14 May 2011

To Market, To Markets

Posted by annmcolford

Spokane Farmers Market in May

The downtown Spokane Farmers Market opened for the 2011 season this morning, in the breezy May sunshine. I arrived within the first hour and had a great time catching up with my pals from Tolstoy Farms and other vendors. Everyone made it through the winter, although Tim from Tolstoy noted that the growing season has indeed gotten off to a slow start this year. A lot of plant starts were available, and just a few early-season vegetables. I picked up some salad mix (baby lettuce and other green leafy things) and baby bok choy from Tolstoy, along with a beautiful bunch of asparagus and some plump green onions from one of the Yakima-area vendors.

The first baby greens of the season, from Tolstoy Farms

Speaking of growing things, I sowed some herb seeds in a container on my front porch the other day, so now I’m waiting to see if anything actually sprouts. There’s a metaphor in there, one that could be applied to plenty of other areas of my life as well. I feel like I’ve been mucking around in the dirt, preparing the earth for the seedlings of my future, but so far all I’m seeing is a well-worked, well-watered patch of soil. I could really use a glimpse of something green and fragile emerging.

On the plus side, our temps hit 70 degrees this week for the first time this season, and it even approached 80 today. Granted, tomorrow it’ll be back in the 60s with more rain, but today’s hazy sunshine sure felt good on my bare arms.

In other news…  Last weekend, I was craving a roasted chicken (that’s before the weather warmed), so I stood in the Rosauers meat section for several minutes, debating which chicken to buy. My choices both came from Draper Valley Farms, a Northwest producer that uses no hormones, antibiotics or animal-derived feed, but one was free range ($2.39 per pound) and the other ($1.69 per pound) was not. All of the chickens were right around five pounds, so the cost difference between the two was about $3.50. My budget is tight enough at the moment that $3.50 makes an impact, especially during the week that rent is due. That $3.50 could buy me close to a dozen eggs from my local Egg Man, a week’s worth of greens, or nearly a pound of grass-fed ground beef. Or a three-ounce bar of high-quality dark chocolate, if my life needs an infusion of joy. (And whose doesn’t, I ask you?)

I hemmed and hawed. I checked out what other meats were on sale. I checked the freezer section for bargains (and didn’t find any). Finally, I walked to the other end of the store, picked up the rest of my items, did a little math in my head, then walked back and picked up one of the standard chickens.

Now, I feel bad that my little chicken didn’t get to run around in the fresh air like its free-range brethren (although the USDA definition of “free-range” might not translate into the bucolic scene I’m conjuring up; see this discussion on the Serious Eats blog). On the other hand, it’s not shot full of hormones and other crap, and it didn’t grow up eating the remains of other chickens or other animals. Nor did it have to travel far from its farm home to my grocery basket. And I had that $3.50 to spend on other needs.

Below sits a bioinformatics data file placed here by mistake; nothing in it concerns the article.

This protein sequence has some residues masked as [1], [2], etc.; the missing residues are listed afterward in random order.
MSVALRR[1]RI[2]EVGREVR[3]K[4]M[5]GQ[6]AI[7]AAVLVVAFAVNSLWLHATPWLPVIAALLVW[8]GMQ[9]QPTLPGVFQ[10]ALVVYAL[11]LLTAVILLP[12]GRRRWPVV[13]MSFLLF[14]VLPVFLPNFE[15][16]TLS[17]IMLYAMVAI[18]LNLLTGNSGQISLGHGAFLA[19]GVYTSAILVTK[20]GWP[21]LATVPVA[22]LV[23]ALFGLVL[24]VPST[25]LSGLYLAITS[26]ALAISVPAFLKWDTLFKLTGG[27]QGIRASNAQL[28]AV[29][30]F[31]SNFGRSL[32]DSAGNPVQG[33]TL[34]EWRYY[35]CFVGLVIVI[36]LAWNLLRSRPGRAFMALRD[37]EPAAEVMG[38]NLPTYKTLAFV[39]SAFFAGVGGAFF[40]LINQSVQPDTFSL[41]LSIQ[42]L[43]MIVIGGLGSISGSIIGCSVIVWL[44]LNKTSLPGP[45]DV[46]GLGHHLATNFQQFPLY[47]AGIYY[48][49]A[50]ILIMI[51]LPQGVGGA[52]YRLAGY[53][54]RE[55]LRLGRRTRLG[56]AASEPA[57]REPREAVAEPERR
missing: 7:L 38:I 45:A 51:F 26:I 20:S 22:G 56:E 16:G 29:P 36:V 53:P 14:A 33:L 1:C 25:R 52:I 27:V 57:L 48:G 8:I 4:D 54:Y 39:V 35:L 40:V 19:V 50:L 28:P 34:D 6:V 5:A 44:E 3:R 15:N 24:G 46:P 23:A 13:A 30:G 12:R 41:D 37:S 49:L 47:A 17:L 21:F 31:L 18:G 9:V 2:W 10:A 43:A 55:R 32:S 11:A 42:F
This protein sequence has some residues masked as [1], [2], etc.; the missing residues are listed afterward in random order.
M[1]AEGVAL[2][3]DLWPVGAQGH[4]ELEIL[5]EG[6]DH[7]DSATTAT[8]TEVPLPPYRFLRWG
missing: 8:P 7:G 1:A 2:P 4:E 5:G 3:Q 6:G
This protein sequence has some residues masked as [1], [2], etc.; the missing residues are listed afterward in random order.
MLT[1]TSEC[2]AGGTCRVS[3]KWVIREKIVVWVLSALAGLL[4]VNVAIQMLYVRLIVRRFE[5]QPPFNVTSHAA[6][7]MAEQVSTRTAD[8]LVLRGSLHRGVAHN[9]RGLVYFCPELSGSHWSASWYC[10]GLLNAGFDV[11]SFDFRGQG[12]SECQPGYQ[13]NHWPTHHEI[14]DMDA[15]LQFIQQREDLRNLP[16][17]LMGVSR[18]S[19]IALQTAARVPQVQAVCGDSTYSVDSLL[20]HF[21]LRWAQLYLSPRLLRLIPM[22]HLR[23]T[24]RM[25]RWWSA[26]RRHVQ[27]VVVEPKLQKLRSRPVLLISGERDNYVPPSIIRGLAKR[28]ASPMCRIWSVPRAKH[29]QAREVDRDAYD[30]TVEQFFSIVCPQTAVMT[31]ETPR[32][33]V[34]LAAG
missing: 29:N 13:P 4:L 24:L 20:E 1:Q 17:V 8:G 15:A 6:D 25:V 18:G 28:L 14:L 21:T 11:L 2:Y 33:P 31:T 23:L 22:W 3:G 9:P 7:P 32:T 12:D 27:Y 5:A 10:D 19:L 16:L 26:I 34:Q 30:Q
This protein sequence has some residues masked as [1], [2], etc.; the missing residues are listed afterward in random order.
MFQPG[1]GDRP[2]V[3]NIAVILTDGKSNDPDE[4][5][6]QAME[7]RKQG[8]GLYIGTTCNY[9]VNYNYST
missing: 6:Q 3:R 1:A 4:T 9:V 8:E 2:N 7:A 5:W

Today, I returned to the meat counter hoping to pick up a pound of ground beef from Painted Hills Natural Beef, another Northwest meat producer that raises its stock without hormones or antibiotics, using vegetarian feed and pasture grazing. But the ground beef wasn’t on sale, so I expanded my scope and found a bottom round roast, just shy of two pounds, on sale for $3.49 per pound. Despite the warmth today, I decided that braised beef was in my future; back at home, I followed the suggestions of a recipe for Armenian lamb stew (Tass Kebab) and adapted it for my beef roast.

Armenian-influenced Braised Beef

Think onions, red wine and tomato paste, seasoned with an aromatic blend of Hungarian paprika, allspice and a touch of cinnamon. The thick, fragrant sauce is enriched by the flavor of the meat (whether it’s lamb or beef); the onions caramelize and practically fall apart in the long cooking time, and the whole thing is rich and heavenly over brown rice. (See Recipes tab.)

I hope that someday I can afford to buy only pasture-raised meats and sustainably grown produce; I hope that the honorable people trying to farm in an ethically and ecologically sound manner can access markets and get a fair price for the products of their labors. I hope that the immigrant moms who live on my street will always be able to afford nutritious food for their children, who are playing outside my window as type this.

But we’re not there yet.

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One Response to “To Market, To Markets”

  1. Mouth-watering recipe for the beef and extremely thoughtful comments on sustainability and organic grown food. Dan and I continue our quest to be more thoughtful regarding our food choices as well as hopeful for the future of those with less advantages than us. Thanks for your wise words, Annie. ~Jani


    Jan Myhre

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